Friday, February 24, 2012

The Webley and Scott .455

The Webley and Scott Mark VI was the standard issue handgun for officers in British forces in World War I. Weighing two pounds, the Webley was known for reliability and sturdiness. A six-shot revolver, .455 calibre, the Webley had an impressive heft and no doubt inspired confidence in the men carrying it. It is another question, of course, how much use it was to a mounted man; I know my father put no faith in his ability to hit what he aimed at while on horseback. During the charge of Flowerdew's "C" Squadron at Moreuil Wood in 1918, Flowerdew drew his sword, not his Webley, for the attack.
My father owned a Webley when I was young, although not the one he carried as a troop sergeant. That one was abandoned on the field so he could better crawl, wounded, out of the way of bullets and pounding hooves.

3 comments:

Pat H said...

Sidearms and Commonwealth cavalry are sort of a complicated topic. There's a couple of SMH topics on it.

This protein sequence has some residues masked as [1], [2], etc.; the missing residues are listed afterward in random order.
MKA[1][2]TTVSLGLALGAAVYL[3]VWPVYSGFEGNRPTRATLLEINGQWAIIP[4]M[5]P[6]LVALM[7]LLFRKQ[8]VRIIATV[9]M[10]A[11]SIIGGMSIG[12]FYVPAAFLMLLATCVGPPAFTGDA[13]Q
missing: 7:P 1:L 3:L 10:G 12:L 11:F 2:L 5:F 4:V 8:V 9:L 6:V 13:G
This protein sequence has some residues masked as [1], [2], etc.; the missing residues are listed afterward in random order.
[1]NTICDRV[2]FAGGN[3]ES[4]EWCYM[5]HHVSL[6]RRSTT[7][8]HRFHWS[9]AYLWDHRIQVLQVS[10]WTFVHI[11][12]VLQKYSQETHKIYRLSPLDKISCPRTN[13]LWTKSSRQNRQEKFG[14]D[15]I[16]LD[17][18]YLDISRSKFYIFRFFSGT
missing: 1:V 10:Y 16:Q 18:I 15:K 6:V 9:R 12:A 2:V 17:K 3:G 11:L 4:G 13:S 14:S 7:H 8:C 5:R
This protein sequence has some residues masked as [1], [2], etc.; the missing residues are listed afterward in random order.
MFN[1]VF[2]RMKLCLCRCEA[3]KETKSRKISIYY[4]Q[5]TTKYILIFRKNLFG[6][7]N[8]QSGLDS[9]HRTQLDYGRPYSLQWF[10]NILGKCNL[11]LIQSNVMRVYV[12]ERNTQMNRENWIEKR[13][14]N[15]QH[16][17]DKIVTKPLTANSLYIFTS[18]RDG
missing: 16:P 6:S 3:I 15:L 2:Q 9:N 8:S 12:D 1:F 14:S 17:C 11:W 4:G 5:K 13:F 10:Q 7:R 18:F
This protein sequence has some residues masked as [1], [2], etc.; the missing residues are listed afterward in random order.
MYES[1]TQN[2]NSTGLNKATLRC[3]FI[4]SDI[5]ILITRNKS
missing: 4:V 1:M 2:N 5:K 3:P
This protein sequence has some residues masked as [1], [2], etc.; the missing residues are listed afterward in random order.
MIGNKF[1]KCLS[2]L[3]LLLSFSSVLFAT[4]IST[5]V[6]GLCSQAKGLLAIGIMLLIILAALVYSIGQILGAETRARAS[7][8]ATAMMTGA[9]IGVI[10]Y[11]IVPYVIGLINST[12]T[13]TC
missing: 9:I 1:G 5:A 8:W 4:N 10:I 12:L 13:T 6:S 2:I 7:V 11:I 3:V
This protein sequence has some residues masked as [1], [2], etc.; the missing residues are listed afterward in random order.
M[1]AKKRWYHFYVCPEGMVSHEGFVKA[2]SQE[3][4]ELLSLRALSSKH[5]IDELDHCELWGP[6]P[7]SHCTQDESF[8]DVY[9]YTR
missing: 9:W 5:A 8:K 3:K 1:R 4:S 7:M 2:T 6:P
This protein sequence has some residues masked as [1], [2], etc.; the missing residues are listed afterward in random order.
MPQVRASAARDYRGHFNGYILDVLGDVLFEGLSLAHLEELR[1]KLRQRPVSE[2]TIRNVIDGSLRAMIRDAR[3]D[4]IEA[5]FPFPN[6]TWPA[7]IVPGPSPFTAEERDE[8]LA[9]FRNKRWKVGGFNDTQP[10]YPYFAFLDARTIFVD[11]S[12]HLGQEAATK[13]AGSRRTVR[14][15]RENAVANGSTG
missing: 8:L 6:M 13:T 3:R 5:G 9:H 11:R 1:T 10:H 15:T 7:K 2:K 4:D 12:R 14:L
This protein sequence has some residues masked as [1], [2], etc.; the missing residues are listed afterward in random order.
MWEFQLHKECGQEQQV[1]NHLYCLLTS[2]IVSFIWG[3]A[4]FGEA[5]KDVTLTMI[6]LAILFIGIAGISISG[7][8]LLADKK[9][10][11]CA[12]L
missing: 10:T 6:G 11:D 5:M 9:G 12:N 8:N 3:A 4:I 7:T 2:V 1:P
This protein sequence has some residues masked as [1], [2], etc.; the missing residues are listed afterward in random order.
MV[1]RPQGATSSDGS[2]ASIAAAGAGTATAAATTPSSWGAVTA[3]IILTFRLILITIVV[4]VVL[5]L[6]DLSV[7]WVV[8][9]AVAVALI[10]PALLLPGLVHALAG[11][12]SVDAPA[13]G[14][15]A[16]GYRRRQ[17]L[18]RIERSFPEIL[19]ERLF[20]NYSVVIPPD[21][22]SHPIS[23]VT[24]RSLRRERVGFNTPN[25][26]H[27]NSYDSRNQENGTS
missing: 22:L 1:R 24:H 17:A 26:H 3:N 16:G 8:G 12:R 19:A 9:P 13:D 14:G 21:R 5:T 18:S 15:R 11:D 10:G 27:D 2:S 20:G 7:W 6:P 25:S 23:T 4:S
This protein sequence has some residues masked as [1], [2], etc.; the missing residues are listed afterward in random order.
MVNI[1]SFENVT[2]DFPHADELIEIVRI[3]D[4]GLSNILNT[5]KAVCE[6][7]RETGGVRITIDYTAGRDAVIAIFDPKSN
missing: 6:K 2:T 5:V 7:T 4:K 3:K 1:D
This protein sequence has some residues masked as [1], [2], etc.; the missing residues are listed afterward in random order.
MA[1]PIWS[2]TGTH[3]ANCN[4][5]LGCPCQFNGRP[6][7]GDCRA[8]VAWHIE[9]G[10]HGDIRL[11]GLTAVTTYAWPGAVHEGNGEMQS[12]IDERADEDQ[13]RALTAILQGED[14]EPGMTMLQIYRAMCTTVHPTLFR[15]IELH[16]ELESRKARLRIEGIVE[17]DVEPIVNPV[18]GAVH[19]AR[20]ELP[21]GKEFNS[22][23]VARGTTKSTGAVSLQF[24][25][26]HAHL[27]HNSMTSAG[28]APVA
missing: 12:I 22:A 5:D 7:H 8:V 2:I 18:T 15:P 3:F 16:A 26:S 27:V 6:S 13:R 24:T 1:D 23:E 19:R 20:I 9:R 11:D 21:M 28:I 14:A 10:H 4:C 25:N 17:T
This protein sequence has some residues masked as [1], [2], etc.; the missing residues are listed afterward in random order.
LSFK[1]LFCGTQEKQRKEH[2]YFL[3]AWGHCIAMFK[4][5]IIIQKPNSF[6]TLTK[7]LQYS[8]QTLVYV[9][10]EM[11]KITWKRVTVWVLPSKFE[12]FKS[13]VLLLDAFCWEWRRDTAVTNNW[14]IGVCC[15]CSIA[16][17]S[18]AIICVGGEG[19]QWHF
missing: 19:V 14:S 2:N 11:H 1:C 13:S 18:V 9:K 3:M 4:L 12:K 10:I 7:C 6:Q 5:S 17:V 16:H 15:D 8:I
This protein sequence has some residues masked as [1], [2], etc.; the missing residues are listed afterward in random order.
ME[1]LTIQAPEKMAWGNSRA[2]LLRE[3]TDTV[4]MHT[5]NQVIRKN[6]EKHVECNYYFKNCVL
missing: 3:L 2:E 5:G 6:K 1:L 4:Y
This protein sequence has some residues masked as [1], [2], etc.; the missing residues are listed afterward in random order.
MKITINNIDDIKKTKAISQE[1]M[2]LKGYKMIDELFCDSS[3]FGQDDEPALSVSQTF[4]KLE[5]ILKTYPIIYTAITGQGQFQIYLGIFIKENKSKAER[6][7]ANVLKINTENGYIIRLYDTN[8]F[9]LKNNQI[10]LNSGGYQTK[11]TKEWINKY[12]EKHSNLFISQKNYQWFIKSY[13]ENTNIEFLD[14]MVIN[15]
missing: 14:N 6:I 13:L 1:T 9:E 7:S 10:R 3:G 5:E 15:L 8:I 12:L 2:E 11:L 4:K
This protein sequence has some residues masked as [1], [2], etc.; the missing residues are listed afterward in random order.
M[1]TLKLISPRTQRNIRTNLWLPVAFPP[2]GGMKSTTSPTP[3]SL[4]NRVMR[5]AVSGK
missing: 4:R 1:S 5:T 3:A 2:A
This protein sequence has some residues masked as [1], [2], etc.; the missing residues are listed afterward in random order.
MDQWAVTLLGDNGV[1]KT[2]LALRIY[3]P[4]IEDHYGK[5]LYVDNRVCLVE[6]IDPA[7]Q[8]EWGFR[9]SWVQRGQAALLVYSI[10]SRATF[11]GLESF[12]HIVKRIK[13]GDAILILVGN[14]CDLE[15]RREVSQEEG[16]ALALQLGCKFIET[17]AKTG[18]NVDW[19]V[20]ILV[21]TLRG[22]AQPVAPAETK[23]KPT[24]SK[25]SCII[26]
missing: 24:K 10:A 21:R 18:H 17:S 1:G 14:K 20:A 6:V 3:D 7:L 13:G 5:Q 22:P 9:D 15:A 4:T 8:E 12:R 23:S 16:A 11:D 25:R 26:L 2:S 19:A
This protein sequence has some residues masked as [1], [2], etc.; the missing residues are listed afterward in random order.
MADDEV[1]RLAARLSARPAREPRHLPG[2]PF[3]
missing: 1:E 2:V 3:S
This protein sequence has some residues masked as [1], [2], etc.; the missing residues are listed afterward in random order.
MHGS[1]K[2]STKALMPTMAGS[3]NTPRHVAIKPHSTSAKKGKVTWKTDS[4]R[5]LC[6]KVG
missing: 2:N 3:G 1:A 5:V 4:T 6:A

British cavalrymen were not routinely issued a sidearm. During WWI they were issued a longarm and a saber, but not sidearm. This was true of the Boer War also, after it got really rolling.

During the Boer War Canadian cavalry were issued sidearsm, following the American pattern in which the U.S. Army had issued sidearms to all cavalrymen following the Civil War. I don't know off hand if this practice was uniformly followed during WWI, but some Canadian mounted units did do this early on. During the Boer War they sidearms were not Webleys, however, but Colt double actions.

The Webley was actually not an "issue" arm to Commonwealth officers. They were required to purchase a sidearm and had wide leeway as to what they bought. The Webley was the official sidearm, and was what was issued to the (relatively) few British enlisted men who were issued sidearms, but officers could purchase any sidearm they desired as long as it was in .455. Quite a few purchased Webleys, but many others bought a wide variety of sidearms, to include even Colt 1911s manufactured in .455.

Robert Mackay said...

Hi Pat
Many thanks for your recent input. Fascinating material on the SMH site.

Pat and Marcus said...

Bob, just so you know I added a link to your blog from one of mind. I noted you have a legal and ranching background, and we obviously share a similar historical one, so I added you to my Lexanteinternet site. Keep up the good work here!

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